A map of publicly available accessible toilets shows fewer than two dozen in East Hampshire, as campaigners call for better facilities for those living with disabilities.
The Great British Public Toilet Map tracks publicly available toilets usings crowd-sourced information from users and data from councils and other organisations.
It only logs free-to-use toilets which the public can use without having to ask – so 'customers only' loos are excluded.
Analysis of the figures by QS Supplies, a bathroom supplier, shows there are 42 publicly available toilets in East Hampshire – 21 of which are accessible to those with disabilities.
As these figures are largely based on submissions from the public, they may not reflect the full range of facilities available in the area.
Sarah Sleet, chief executive of Crohn's and Colitis UK, said: "We know that 9 in ten people with the conditions plan their journeys based on access to toilets."
"This is increasingly challenging and isolating as the number of public toilets declines. The fear of being caught short and unable to access a public toilet when required means many people are confined to their homes, she added."
More than 500,000 across the UK suffer from these conditions.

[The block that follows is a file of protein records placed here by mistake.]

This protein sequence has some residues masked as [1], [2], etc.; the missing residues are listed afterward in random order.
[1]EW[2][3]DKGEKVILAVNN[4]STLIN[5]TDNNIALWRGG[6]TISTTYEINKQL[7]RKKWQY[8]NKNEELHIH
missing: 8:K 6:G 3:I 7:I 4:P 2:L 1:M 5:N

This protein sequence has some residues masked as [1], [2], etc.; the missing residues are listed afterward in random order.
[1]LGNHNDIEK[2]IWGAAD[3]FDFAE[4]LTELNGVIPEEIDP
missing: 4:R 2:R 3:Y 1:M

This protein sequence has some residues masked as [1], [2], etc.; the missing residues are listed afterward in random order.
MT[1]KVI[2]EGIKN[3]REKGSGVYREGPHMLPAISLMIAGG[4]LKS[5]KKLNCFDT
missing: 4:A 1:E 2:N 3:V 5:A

"More awareness and understanding will improve the lives of people living with Crohn’s and Colitis to make sure they aren’t hidden at home – they’re out and about, living life to the fullest,” she added.
Across the South East, 1,058 of 2,318 (45.6%) public toilets are accessible.
This means across England, the South East has the highest proportion of accessible toilets, while the West Midlands has the lowest, with just 22.9%.
In February, the Government announced funding for more than 100 new 'Changing Places' toilets – which are designed to be used by people with a range of disabilities – to be built across England.
Responding to the news, Shelley Symonds, a campaigner for the Changing Places charity: “The freedom of being able to visit different places and have days out that we can thoroughly enjoy, without the worry of toilet uncertainty or having to cut our trips shorts, is a wonderful feeling.
“Not being able to access a suitable toilet dictates our everyday life and prevents us from even accessing our most local community,” she added.
In 2019, research by the Royal Society for Public Health found that one in five of us do not go out as much as we would like due to a lack of available toilets.